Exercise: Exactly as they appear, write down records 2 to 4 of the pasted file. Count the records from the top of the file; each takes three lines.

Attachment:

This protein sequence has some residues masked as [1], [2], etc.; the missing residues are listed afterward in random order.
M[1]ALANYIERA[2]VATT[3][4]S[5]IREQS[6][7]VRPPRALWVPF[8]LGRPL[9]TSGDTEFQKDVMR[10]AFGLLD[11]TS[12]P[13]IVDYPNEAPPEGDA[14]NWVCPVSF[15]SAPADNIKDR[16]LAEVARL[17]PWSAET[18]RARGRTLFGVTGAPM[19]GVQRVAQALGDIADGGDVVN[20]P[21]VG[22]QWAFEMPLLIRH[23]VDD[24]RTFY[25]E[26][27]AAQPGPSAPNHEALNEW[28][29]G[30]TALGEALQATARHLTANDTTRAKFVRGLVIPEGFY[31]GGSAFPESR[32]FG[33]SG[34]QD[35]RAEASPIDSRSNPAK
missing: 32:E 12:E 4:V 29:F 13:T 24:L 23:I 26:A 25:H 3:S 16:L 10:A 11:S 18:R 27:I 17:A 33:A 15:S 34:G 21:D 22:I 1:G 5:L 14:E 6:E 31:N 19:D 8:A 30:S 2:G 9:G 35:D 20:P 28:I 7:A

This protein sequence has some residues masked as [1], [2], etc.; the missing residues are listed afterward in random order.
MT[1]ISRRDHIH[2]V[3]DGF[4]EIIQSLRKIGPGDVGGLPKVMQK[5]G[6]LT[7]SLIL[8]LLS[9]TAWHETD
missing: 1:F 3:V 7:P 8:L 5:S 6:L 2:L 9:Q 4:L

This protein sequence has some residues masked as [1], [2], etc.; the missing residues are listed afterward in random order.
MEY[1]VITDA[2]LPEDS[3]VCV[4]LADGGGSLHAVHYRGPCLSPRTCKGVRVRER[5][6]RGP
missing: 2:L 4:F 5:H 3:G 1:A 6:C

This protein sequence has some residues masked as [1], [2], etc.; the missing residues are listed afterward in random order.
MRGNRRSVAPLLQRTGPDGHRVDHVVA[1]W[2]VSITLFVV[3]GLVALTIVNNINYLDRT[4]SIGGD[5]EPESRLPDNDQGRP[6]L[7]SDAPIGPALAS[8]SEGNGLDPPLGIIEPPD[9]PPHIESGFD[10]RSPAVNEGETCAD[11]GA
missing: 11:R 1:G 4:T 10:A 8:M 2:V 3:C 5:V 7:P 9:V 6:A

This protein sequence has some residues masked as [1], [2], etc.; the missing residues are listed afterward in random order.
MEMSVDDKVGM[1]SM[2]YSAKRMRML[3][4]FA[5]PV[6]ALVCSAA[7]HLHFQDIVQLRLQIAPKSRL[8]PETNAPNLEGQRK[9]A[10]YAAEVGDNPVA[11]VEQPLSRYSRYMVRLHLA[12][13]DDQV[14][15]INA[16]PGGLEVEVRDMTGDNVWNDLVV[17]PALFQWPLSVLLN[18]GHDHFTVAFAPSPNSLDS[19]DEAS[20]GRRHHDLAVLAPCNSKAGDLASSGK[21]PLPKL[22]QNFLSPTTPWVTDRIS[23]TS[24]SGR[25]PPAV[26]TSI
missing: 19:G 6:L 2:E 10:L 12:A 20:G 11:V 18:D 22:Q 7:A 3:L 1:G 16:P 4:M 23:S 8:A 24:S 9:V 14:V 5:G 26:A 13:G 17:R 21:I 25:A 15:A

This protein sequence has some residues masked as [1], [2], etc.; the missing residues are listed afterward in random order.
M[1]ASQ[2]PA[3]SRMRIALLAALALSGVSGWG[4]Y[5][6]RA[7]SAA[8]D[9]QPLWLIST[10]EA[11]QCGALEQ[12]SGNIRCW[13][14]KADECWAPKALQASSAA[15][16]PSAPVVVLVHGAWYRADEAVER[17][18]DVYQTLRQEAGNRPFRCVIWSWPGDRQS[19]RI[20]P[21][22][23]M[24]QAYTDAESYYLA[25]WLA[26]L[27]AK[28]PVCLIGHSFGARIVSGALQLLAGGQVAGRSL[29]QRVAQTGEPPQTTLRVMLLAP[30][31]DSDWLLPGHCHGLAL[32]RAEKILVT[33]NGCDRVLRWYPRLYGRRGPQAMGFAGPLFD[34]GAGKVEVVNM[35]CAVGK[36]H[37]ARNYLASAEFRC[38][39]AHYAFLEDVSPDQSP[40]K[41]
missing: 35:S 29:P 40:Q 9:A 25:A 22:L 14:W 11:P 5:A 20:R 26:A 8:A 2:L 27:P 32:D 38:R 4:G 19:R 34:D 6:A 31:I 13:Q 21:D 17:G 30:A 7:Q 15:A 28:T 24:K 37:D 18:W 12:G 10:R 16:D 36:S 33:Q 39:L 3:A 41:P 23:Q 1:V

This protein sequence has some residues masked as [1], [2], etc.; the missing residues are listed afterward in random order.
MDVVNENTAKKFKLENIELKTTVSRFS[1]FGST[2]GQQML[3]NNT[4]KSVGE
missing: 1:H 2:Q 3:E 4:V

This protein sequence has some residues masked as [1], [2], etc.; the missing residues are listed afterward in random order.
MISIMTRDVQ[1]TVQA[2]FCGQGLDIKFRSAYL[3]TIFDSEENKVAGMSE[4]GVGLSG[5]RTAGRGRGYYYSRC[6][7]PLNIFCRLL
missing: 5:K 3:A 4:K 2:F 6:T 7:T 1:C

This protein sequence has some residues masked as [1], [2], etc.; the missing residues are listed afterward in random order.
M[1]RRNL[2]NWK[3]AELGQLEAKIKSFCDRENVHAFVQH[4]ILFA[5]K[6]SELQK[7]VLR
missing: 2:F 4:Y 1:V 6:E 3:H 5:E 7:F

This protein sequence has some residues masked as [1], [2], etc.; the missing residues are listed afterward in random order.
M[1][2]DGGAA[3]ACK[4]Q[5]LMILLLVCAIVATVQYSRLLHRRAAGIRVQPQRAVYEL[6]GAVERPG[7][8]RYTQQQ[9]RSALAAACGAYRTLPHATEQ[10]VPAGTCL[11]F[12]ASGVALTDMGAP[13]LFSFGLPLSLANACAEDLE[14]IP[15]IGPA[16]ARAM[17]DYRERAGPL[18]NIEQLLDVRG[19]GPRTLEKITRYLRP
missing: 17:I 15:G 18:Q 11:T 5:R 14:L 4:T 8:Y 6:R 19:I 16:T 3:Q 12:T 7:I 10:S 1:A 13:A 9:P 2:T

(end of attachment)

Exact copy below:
This protein sequence has some residues masked as [1], [2], etc.; the missing residues are listed afterward in random order.
MT[1]ISRRDHIH[2]V[3]DGF[4]EIIQSLRKIGPGDVGGLPKVMQK[5]G[6]LT[7]SLIL[8]LLS[9]TAWHETD
missing: 1:F 3:V 7:P 8:L 5:S 6:L 2:L 9:Q 4:L

This protein sequence has some residues masked as [1], [2], etc.; the missing residues are listed afterward in random order.
MEY[1]VITDA[2]LPEDS[3]VCV[4]LADGGGSLHAVHYRGPCLSPRTCKGVRVRER[5][6]RGP
missing: 2:L 4:F 5:H 3:G 1:A 6:C

This protein sequence has some residues masked as [1], [2], etc.; the missing residues are listed afterward in random order.
MRGNRRSVAPLLQRTGPDGHRVDHVVA[1]W[2]VSITLFVV[3]GLVALTIVNNINYLDRT[4]SIGGD[5]EPESRLPDNDQGRP[6]L[7]SDAPIGPALAS[8]SEGNGLDPPLGIIEPPD[9]PPHIESGFD[10]RSPAVNEGETCAD[11]GA
missing: 11:R 1:G 4:T 10:A 8:M 2:V 3:C 5:V 7:P 9:V 6:A